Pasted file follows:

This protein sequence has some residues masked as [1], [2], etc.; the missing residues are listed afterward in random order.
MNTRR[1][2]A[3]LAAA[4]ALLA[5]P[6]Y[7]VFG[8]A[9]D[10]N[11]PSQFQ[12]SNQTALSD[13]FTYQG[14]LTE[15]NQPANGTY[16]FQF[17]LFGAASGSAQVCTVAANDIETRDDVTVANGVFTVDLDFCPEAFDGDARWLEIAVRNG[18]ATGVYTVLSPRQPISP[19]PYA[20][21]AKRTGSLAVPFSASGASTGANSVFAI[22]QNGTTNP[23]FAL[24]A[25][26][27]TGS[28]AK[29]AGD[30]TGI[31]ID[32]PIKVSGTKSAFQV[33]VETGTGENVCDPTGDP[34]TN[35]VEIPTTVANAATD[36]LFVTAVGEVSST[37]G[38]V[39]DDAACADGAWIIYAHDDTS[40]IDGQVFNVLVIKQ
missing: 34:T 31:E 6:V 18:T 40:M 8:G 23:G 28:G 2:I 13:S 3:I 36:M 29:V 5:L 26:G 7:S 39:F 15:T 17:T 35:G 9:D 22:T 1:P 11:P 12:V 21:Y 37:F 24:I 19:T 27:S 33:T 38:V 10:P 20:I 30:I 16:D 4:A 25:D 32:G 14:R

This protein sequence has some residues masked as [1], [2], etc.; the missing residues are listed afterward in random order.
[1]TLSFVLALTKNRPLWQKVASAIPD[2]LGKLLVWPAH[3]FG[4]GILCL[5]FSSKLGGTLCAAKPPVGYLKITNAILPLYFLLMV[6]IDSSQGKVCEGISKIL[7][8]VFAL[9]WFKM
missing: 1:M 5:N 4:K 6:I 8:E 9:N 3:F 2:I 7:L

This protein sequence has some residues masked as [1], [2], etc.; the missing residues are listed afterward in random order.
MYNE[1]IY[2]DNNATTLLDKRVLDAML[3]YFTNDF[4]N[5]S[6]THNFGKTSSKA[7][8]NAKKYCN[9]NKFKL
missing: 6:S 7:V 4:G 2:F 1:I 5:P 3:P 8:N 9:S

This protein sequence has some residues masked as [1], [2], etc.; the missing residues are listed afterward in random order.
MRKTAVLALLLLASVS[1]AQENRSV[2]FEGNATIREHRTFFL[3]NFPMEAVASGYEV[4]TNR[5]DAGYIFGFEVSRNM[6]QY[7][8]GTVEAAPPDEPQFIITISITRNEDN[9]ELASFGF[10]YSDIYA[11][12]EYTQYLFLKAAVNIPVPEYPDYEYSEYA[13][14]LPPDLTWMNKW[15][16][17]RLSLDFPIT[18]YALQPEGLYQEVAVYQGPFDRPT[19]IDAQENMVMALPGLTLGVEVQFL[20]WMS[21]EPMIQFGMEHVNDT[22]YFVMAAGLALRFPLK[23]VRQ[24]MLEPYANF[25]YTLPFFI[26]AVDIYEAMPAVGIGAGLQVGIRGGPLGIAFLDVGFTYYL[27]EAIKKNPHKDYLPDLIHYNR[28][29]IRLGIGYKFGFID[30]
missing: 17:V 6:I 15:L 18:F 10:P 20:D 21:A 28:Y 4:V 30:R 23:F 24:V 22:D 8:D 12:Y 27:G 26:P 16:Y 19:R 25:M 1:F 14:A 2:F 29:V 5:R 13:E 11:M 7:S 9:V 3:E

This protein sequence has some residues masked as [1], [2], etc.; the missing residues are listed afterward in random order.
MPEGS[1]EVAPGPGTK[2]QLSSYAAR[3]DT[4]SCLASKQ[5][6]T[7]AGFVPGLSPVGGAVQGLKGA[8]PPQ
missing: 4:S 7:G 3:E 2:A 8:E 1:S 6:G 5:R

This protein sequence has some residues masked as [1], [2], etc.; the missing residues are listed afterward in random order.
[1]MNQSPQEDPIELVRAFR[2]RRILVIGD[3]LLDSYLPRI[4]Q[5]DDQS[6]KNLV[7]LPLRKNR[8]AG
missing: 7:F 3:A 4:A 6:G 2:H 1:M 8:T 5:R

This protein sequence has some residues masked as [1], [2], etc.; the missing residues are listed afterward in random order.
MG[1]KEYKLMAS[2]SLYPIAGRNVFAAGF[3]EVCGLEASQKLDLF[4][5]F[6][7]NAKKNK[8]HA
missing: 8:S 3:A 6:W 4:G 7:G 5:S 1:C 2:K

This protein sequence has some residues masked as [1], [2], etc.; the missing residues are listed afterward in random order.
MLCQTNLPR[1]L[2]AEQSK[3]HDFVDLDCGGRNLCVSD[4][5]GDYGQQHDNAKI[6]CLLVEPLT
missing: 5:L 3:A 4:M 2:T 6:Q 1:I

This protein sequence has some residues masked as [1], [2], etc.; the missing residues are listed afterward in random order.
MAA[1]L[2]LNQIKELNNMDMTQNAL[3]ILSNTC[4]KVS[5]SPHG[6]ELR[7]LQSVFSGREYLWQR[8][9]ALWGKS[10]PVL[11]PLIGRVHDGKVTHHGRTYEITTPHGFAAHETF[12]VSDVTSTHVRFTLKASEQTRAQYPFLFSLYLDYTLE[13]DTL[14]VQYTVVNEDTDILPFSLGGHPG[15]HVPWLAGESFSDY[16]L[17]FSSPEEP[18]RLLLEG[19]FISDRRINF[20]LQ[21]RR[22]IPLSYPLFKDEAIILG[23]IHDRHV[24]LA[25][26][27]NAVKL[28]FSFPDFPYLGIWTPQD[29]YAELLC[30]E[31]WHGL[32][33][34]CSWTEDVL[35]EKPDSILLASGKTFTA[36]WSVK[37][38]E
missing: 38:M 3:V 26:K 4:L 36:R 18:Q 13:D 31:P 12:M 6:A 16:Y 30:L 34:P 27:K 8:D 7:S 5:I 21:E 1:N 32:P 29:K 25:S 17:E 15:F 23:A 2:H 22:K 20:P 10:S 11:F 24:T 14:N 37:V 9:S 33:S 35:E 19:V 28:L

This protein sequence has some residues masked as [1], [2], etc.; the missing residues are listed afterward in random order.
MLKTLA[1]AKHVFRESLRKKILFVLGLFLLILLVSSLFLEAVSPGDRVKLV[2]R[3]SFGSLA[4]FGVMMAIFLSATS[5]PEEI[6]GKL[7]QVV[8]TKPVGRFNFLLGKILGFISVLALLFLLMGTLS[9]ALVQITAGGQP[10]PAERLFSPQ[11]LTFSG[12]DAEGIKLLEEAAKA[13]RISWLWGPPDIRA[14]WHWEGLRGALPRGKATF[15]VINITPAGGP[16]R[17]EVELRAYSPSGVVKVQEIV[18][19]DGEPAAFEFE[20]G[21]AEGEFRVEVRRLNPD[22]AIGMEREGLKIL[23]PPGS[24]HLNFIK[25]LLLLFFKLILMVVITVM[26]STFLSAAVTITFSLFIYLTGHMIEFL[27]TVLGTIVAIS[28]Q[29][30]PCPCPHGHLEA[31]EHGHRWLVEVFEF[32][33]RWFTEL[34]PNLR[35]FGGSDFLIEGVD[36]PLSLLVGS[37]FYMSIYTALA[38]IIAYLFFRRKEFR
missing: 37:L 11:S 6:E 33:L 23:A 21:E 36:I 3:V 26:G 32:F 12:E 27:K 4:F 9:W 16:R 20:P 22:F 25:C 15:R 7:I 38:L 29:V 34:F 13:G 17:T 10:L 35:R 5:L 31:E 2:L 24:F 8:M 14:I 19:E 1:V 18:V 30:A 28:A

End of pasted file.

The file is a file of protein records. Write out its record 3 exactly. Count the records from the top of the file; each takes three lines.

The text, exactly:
This protein sequence has some residues masked as [1], [2], etc.; the missing residues are listed afterward in random order.
MYNE[1]IY[2]DNNATTLLDKRVLDAML[3]YFTNDF[4]N[5]S[6]THNFGKTSSKA[7][8]NAKKYCN[9]NKFKL
missing: 6:S 7:V 4:G 2:F 1:I 5:P 3:P 8:N 9:S